3backgroundGood Clinical Practice (GCP) is a set of internationally recognised ethical and scientific quality requirements for designing, conducting, recording, and reporting Clinical Trials.Compliance with GCP provides assurance that the rights, safety and well-being of subjects are protected, while maintaining data quality throughout the study.The objective of this ICH GCP Guideline is to provide a unified standard for the EU, Japan, and the United States to facilitate the mutual acceptance of clinical data by the regulatory authorities in these jurisdictions.
4The principles of GCP are defined in: guidelinesThe principles of GCP are defined in:ICH Guideline for Good Clinical Practice E6 (Guidance for Industry E6 Good Clinical Practice: Consolidated Guidance)adopted within Europe in July 1996adopted within Japan in March 1997adopted within the US in May 1997
5Informed consentFreely given informed consent should be obtained from every subject prior to clinical trial participation.Before informed consent may be obtained, the investigator or designee should provide the subject enough time and opportunity to inquire about details and to decide whether or not to participate in the trial.Prior to a subject’s participation in the trial, the informed consent form (ICF) should be signed and personally dated by the subject and by the person who conducted the informed consent discussion. A copy of the ICF should be provided to the subject.Before any trial procedure such as examinations/ evaluations and tests, it should be reconfirmed that the (ICF) has been obtained.ICF signature procedure must be always documented in the patients’ medical records.
6Responsibilities of Investigators (1) The investigator should be qualified by education, training and experience to assume responsibility for the proper conduct of the trial, and should provide evidence of such qualifications through an up-to-date CV including GCP training/ experience.The investigator should be aware of, and should comply with, GCP and the applicable regulatory requirements. 6_R1/Step4/E6_R1__Guideline.pdfDeclaration of Helsinki:To conduct study in full accordance with the current protocol. Trial provided materials such as check lists and flowcharts are useful tools to help with trial planning.To document and report any protocol deviations to the Company/Sponsor.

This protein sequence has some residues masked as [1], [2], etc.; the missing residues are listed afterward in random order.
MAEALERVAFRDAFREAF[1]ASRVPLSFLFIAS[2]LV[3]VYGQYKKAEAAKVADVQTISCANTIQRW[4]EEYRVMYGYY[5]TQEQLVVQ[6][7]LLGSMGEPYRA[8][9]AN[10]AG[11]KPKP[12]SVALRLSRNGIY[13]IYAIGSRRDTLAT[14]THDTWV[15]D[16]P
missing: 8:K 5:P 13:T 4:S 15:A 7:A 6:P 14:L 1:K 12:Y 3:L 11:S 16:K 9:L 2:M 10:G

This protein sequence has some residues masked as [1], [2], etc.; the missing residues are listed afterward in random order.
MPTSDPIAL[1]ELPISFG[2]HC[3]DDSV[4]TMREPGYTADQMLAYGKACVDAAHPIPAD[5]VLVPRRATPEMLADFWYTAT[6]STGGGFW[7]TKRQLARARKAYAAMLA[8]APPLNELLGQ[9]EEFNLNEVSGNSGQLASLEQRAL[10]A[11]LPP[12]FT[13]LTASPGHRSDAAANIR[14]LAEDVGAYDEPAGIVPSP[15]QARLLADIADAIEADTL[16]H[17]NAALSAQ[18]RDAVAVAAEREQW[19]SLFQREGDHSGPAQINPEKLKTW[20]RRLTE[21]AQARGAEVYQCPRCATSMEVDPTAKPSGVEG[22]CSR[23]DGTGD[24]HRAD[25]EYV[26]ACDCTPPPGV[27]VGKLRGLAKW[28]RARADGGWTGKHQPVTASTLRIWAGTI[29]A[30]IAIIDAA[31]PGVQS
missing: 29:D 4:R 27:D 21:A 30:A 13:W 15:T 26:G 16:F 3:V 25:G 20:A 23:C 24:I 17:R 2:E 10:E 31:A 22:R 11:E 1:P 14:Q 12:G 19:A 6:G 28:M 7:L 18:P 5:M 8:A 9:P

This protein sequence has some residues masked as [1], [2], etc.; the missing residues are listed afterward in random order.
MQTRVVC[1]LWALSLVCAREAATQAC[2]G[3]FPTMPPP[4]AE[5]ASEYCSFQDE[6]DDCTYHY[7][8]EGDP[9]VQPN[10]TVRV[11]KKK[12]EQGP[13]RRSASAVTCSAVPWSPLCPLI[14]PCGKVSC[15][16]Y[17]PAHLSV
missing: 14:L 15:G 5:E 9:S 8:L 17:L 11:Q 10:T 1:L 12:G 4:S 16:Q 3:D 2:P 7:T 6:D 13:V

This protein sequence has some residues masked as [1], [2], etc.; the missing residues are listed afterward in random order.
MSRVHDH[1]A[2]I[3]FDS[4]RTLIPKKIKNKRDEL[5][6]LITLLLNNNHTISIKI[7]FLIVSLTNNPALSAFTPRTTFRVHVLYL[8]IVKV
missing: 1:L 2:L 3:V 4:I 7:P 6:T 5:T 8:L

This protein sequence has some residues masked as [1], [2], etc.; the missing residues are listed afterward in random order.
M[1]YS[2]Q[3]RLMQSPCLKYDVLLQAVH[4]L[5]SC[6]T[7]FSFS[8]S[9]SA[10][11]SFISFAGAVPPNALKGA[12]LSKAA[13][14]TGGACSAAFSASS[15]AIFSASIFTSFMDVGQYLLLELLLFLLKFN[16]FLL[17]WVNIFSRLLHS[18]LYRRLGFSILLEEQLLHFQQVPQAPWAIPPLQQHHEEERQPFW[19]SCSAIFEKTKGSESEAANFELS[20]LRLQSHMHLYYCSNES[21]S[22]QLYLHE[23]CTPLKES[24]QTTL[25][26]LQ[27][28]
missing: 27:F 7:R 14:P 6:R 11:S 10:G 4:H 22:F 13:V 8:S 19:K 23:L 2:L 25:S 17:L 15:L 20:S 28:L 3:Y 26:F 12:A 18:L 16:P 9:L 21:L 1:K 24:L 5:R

7Responsibilities of Investigators (2) To report all AEs to Company. If a patient suffers an AE during an assessment the assessor shall report this to the Principal Investigator and ensure that it is documented and reported.Report any SAEs within 24 hours of becoming aware of the event to Company and IEC/Ethics committee and Health Authorities as applicable .To read and understand the Investigator’s Brochure (including potential risks and side effects of the IMP).To ensure that all study personnel are informed about their obligations and study duties.To maintain properly completed and accurate study records and to make those records available for monitoring, audits and inspection.Permit trial-related monitoring, audits, IEC review, and regulatory inspection(s), providing direct access to source data/ documents.
8Responsibilities of Investigators (3) The investigator should maintain a list of appropriately qualified persons to whom the investigator has delegated trial-related duties.The Principal Investigator is responsible for ensuring that all trial staff is adequately trained on trial processes and procedures, as well as on the standardized working instructions used.Duties can be delegated, not responsibility.CRA should be always informed about all changes in study staff, study facilities and duties assignation as soon as they happen.For all equipment used by the site and departments, devices must be identified, calibrated and have documentation of controls.
9Responsibilities of Investigators (4) All product accountability.Storage of the investigational product and ensure that all equipment (infusion pumps, freezers, refrigerator) used in the trial is adequately calibrated and controlled.The investigator or designee should maintain records of:the product’s delivery to the trial sitethe inventory at the sitestudy medication administered to each subjectdestruction of unused productdestruction of used study medication (vials)